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FSGS

What is FSGS?
What are the symptoms of FSGS?
What causes FSGS?
What will happen if I have FSGS?
What are the complications of FSGS?
Is there any Treatment?
Can I lead a normal life with FSGS?


This is a type of kidney disease, also called “focal and segmental glomerulosclerosis” or just “focal sclerosis”.

What is FSGS?

FSGS is scarring within the kidney that can only be seen clearly under the microscope. Therefore it is normally only diagnosed after a biopsy test of the kidney. What you see under the microscope is that the “glomeruli”, which are the tiny structures which filter the blood to make urine, are scarred (or “sclerosed”).

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What are the symptoms of FSGS?

These are variable from case to case. In many cases there are no symptoms, but the damage to the glomeruli causes some protein to appear in the urine. Therefore a routine medical check may pick this up. In some cases the level of protein loss can be very high and fluid retention with ankle swelling may occur: this is called Nephrotic Syndrome. In other cases kidney failure can develop which may give tiredness or sickness if kidney failure is very advanced.

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What causes FSGS?

Basically doctors do not know fully. There may even be several different diseases that cause the same appearance in the kidney. It seems that the general cause of FSGS is immunological. That is, the antibodies and white blood cells we have to fight off infection cause some damage to our own bodies by mistake. In FSGS any damage is usually only in the kidneys, so the rest of you should be alright. In a few cases the condition seems to run in families, but this is uncommon. Click here for details on Glomerulonephritis, another immunological disease of the kidney.

Nephrologists Discover Cause of Common Kidney Disease.

What will happen if I have FSGS?

The outcome is very variable, and you will need to ask your specialist how things are likely to be in your case. The possibilities are:-

  1. It may continue unchanged for many years, requiring only regular check-ups with blood tests.
  2. It may go away on its own in some cases.
  3. If there is fluid retention with ankle swelling, this may get worse.
  4. In some cases kidney failure develops, leading to the question of dialysis or transplantation.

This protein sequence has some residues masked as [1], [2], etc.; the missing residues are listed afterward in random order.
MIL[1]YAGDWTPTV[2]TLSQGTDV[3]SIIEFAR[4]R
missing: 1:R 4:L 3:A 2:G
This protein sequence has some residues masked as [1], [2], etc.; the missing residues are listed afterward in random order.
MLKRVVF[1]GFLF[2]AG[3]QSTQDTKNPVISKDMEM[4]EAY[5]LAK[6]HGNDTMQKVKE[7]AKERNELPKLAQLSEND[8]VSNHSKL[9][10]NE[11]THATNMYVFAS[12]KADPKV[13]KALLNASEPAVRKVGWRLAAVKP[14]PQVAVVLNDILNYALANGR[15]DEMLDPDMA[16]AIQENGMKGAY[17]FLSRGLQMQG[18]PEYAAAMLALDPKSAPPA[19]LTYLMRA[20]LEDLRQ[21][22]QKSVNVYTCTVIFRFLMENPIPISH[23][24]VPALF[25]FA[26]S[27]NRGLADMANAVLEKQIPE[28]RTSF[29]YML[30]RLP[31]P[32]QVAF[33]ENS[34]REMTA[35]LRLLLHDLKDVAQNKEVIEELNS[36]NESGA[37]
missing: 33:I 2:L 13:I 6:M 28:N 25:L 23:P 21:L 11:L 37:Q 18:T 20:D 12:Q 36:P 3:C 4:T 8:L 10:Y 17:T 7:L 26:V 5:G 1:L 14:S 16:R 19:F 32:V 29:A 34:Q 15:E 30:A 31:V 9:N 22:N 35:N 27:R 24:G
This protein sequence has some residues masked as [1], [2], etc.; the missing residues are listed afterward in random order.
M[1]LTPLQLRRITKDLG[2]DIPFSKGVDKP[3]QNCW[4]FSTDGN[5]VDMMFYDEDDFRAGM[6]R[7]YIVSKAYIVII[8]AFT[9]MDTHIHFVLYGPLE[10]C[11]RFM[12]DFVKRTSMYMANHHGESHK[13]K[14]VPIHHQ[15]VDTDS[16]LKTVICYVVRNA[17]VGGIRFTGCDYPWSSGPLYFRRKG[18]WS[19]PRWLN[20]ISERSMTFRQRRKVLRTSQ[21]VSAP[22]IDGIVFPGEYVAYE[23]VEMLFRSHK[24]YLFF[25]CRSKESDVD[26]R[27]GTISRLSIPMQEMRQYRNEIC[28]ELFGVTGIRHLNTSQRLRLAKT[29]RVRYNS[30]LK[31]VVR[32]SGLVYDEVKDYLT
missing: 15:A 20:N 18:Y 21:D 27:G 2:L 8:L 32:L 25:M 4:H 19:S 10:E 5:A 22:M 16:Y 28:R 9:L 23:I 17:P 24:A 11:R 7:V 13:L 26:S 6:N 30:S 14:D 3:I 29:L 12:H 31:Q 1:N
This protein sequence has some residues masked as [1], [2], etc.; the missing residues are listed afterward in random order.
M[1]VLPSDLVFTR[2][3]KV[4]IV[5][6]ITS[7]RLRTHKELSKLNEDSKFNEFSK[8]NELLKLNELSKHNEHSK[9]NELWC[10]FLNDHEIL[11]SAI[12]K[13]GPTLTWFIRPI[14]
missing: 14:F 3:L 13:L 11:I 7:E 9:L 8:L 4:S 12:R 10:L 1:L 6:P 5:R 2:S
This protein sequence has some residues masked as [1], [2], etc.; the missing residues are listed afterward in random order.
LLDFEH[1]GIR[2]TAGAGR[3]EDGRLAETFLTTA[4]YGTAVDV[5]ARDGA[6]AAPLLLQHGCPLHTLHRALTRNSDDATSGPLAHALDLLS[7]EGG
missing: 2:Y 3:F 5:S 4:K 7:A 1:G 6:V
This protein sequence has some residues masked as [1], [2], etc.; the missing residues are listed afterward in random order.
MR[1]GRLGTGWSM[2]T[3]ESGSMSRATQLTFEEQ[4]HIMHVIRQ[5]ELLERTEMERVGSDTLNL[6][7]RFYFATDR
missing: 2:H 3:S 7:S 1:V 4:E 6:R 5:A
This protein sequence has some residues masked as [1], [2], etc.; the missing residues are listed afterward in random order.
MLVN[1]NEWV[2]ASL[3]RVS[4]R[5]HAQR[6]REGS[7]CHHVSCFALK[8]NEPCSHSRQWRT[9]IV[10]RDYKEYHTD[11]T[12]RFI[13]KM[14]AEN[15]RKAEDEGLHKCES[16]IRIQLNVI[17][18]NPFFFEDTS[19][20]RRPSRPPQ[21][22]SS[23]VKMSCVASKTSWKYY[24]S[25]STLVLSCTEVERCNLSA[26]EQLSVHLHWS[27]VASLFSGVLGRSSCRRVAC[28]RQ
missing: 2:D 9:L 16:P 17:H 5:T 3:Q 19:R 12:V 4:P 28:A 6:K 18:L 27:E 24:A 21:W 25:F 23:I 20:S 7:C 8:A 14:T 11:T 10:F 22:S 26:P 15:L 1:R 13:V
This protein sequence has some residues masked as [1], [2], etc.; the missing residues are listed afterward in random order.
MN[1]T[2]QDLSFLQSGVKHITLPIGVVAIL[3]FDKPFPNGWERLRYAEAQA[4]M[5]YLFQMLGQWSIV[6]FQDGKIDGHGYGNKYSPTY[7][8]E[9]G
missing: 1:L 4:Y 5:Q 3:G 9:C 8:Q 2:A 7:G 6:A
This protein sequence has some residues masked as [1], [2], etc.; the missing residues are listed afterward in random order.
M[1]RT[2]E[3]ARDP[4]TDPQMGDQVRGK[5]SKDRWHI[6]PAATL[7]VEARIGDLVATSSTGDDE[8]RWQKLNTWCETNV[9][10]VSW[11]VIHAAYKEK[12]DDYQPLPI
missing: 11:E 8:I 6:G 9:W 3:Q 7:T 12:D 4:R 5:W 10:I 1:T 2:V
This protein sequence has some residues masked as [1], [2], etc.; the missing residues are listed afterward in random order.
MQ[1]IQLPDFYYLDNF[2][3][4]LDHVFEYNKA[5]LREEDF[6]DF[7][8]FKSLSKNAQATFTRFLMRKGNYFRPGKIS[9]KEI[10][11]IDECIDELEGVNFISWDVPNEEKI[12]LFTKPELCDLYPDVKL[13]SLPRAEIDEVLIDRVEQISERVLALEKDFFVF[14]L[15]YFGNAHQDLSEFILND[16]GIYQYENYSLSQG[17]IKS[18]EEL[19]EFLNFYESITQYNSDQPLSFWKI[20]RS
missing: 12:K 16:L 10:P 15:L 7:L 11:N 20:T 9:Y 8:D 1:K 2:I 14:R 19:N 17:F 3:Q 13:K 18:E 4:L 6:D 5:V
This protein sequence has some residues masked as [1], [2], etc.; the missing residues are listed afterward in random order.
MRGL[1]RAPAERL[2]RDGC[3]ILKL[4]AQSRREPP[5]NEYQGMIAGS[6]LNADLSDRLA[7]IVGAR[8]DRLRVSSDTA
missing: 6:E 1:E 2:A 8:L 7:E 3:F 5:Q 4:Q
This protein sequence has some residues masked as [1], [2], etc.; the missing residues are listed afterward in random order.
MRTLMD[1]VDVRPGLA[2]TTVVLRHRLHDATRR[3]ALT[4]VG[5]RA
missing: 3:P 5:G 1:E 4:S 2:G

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What are the complications of FSGS?

  1. High blood pressure may develop. This damages the kidneys and puts a strain on the heart and the rest of the circulation. Therefore high blood pressure should be treated vigorously.
  2. If there is a lot of protein in the urine, the cholesterol level may be very high, requiring a special diet and sometimes cholesterol lowering drugs as well.
  3. As noted above, kidney failure may sometimes occur. If so, it develops slowly, so you need not be concerned about a sudden change in your condition overnight.

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Is there any Treatment?

This is not an easy condition to treat, and sometimes doctors rely on treatment of the blood pressure and cholesterol. However, in some cases a course of steroids (prednisolone) produces a marked benefit, especially if there is heavy protein loss in the urine. If steroids fail, more powerful drugs that affect the immune system may be effective. Doctors have used a drugs called cyclosporin and tacrolimus which can be helpful.  Some people have tried using  mycophenolate but this has been less successful. These drugs suppress the immune system so can have side effects and need to be monitored carefully. It is important to discuss the risks and benefits of any treatment with your doctor before starting such drugs. However, it may be worth a trial of such treatment if there is a chance of preventing the need for dialysis treatment.

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Can I lead a normal life with FSGS?

The condition itself does not cause any specific symptoms or pain. Fluid retention or kidney failure may affect day-to-day life. Most patients with this disease, however, lead normal lives and go work, have children and so on.

There will be some queries if you apply for a mortgage or life insurance, so plan ahead and be prepared to have your doctors asked to supply a medical report.

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Adapted from a leaflet written by Rob Higgins, Renal Consultant, Walsgrave Hospital, Coventry, 1998


The National Kidney Federation cannot accept responsibility for information provided. The above is for guidance only. Patients are advised to seek further information from their own doctor.

NKF Controlled Document No. 44: FSGS written: 23/08/2000 last reviewed: 21/06/2017